If all of your friends are tying the knot, and you don't have somebody to go out with Saturday night, you might feel like you've missed the relationship bus. Don't worry—there are many ways you could still encounter love, including online dating. It may seem a little weird at first, but what's the harm in putting yourself out there? You might even have fun in the process.
When it comes to assembling your profile and selecting the right dating site, it can be challenging. Different dating sites are designed with different audiences in mind, so it's first important to decide what your goal is: Do you want to meet someone to hook up with? Are you trying to lock down a forever kind of love?
We've done some searching and have found 10 dating sites to actually help you meet someone online. Along with information about each one, we've included links to full, in-depth and unbiased reviews, to help you on your path to love.
A mix of social networking, compatibility-testing, and online dating, OkCupid is an unusual free dating site in that it allows its members to create the matching questions already pre-determined at sites like eHarmony or Chemistry. Additionally, users can contact anyone on the system—unlike the two online dating sites mentioned previously—whether or not you are matched well as an Enemy, Friend or Partner.
A unique compatibility matching system takes 29 different personality variables and determines who you are most suitable to date.
Unlike most other dating sites, eHarmony only allows users to contact those the system has determined to be highly compatible, and sometimes this process can take weeks —even months—to receive enough of a sample size to pay the higher-than-normal fee.
Out of the top online dating sites, Lavalife is the most versatile of the bunch, allowing users to join under a variety of different dating personas that can be connected or kept separate at the users' choice (Dating, Relationships, and Intimate Encounters). As well, a bevy of services are available to paying users not found on the other major sites (video chat for one), and the site boasts more users in Canada than any other dating site in the world.
A review of the top dating sites would be odd if it lacked Plenty of Fish, as it is considered to be the first successful free dating site model on the Internet.
The amount of people using this feature-rich site (which includes heavily-trafficked forums, compatibility questionnaires and the very popular Who's Seen Me button) is astronomical in its sheer ability to connect with users around the globe looking for friendship, love, and anything else in between.
Match.com consistently ranks as one of the largest dating sites in the world at Hitwise and other statistic-gathering websites—which means more users to be matched up within your area. With Match.com also claiming that over 250,000 people a year find a partner through the site, it's definitely a dating site worth looking into.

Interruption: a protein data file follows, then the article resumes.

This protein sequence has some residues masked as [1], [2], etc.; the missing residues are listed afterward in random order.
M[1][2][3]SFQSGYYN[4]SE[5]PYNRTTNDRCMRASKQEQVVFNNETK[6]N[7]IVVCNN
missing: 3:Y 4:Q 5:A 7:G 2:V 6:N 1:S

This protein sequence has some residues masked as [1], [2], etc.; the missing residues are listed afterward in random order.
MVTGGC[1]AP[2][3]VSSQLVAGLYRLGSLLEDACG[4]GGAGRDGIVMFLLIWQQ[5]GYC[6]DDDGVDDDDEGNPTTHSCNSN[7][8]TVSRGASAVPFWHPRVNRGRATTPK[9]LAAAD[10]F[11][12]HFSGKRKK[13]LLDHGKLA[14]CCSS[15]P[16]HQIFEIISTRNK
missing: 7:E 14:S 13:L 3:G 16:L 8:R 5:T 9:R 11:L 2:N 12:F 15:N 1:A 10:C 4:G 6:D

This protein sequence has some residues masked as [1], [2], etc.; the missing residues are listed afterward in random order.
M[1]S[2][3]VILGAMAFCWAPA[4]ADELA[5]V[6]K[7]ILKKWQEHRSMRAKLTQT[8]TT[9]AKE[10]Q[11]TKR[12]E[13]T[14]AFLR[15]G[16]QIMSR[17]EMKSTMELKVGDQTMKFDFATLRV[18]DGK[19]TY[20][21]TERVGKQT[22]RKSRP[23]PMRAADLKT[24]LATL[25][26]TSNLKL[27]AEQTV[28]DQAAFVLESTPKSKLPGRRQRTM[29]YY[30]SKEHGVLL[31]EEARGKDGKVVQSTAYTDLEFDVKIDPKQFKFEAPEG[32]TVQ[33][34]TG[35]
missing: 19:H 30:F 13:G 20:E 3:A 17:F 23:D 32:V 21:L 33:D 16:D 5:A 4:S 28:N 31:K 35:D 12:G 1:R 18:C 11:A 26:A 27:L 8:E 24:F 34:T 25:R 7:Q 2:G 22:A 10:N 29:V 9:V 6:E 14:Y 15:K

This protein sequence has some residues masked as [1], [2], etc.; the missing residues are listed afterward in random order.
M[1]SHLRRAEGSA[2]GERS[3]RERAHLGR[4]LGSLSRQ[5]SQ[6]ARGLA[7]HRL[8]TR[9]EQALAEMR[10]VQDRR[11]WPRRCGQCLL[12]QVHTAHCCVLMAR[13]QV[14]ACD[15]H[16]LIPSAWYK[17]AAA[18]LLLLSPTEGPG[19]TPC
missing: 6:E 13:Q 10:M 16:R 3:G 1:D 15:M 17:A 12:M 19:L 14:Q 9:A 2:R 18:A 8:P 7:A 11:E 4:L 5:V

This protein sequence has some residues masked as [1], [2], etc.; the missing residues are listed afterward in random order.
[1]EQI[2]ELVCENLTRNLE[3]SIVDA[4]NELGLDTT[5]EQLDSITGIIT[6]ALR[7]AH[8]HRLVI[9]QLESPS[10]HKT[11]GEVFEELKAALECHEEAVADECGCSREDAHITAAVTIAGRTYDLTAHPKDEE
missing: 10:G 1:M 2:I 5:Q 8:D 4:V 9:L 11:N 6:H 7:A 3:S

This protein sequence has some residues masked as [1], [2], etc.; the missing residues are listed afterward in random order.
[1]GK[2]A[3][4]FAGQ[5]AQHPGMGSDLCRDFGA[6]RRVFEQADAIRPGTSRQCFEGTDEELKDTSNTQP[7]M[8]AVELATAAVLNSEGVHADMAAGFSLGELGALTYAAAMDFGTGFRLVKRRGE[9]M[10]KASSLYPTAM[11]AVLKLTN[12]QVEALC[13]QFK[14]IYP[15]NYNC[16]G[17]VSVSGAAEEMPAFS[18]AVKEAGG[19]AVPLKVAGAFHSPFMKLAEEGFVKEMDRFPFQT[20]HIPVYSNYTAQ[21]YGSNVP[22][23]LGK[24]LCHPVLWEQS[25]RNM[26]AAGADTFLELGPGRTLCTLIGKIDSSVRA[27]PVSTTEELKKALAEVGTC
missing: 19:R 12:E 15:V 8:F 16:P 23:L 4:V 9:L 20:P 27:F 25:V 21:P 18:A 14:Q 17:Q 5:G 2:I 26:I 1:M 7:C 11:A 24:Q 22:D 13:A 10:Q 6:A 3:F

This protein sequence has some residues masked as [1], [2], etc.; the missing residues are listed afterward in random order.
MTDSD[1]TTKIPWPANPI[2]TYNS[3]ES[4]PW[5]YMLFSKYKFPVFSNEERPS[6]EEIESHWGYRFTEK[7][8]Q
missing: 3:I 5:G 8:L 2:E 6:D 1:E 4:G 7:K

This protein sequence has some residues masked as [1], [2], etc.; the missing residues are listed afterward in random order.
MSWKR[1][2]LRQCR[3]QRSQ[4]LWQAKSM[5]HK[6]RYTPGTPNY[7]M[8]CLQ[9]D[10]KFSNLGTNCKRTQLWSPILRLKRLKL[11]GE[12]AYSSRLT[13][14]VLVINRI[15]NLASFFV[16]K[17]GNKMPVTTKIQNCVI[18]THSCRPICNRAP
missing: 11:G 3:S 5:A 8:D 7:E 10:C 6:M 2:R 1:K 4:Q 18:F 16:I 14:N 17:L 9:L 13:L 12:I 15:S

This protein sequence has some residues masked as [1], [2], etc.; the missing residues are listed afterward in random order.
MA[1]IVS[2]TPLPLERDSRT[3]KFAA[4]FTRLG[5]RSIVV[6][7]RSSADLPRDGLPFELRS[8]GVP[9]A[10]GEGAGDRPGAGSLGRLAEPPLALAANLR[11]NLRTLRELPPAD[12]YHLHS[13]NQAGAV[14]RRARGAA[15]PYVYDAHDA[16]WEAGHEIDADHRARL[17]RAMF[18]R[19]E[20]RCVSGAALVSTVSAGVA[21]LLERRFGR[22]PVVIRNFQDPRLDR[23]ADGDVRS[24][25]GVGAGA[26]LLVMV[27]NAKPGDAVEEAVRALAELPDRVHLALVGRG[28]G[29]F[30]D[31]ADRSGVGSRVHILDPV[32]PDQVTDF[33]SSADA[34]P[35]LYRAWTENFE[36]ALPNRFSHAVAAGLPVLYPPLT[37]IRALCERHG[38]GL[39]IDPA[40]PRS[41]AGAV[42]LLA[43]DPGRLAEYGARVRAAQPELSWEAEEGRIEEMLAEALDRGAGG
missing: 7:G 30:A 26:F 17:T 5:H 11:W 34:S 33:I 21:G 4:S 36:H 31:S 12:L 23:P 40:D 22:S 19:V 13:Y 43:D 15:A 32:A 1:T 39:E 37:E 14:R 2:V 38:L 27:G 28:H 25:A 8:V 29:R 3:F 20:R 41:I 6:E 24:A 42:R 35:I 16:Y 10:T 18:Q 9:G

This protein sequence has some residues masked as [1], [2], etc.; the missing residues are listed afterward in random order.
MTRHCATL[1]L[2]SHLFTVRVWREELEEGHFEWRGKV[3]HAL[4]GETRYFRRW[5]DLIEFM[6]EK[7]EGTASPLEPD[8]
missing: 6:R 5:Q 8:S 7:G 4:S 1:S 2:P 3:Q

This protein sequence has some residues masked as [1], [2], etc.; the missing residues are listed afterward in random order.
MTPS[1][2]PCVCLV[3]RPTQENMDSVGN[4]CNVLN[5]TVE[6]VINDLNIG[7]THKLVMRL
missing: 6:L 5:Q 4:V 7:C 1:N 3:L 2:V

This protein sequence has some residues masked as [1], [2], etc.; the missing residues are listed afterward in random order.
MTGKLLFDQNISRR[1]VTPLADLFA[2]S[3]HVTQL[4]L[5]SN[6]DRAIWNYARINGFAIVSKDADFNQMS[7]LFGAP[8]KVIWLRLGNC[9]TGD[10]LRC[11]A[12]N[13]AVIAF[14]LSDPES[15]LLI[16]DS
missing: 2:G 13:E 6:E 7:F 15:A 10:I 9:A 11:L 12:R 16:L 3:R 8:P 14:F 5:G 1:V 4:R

Many of the dating site lists posted by the top research companies (Hitwise, Comscore) tout SinglesNet as one of the biggest, most trafficked dating sites on the internet today.
Although it may have a lot of search traffic, many have not enjoyed their experiences on the site. That doesn't mean it shouldn't be listed here, as it is technically a 'top' site, but there are much better choices when it comes to online dating.
Coffee Meets Bagel is designed for people looking for deeper relationships. It operates through using your Facebook data, so you'll likely have mutual friends with your match.
The app has a majority female user base, and is user friendly in its tutorials. Similar to other apps, women have the upper hand in Coffee Meets Bagel, and can decide to start conversations with men who have liked them.
If you've heard the phrase "swipe right," the person you're listening to is talking about Tinder, a dating app that allows users to swipe right to like and swipe left to dislike potential matches. When two people swipe right on each other, they can start chatting.
Tinder has been called "the dating app for men" and can be casual-sex focused.
Hinge is a dating app that uses connections from your Facebook friends list to form matches. The app claims it's "the relationship app," not a hookup app, like many of its competitors, and that it's "designed to be deleted," meaning it's aiming for a long term love.
While many of the comments for Hinge are positive, some users mention seeing many of the same people on the app as on other apps, and that they don't like being asked to eventually pay the monthly membership fee.
Considered the "feminist dating app," Bumble is designed for females to make the first contact in heterosexual matches. In same-sex matches, either party can message the other first. The app is location based, so you can find interested users in your area.
Drawbacks to Bumble include the fact it is app-only, so you won't have desktop access. Men using the app have reported fewer matches, which could be connected to the fact women are less likely to click "like" on a dating site than men, and women drive the conversation on Bumble.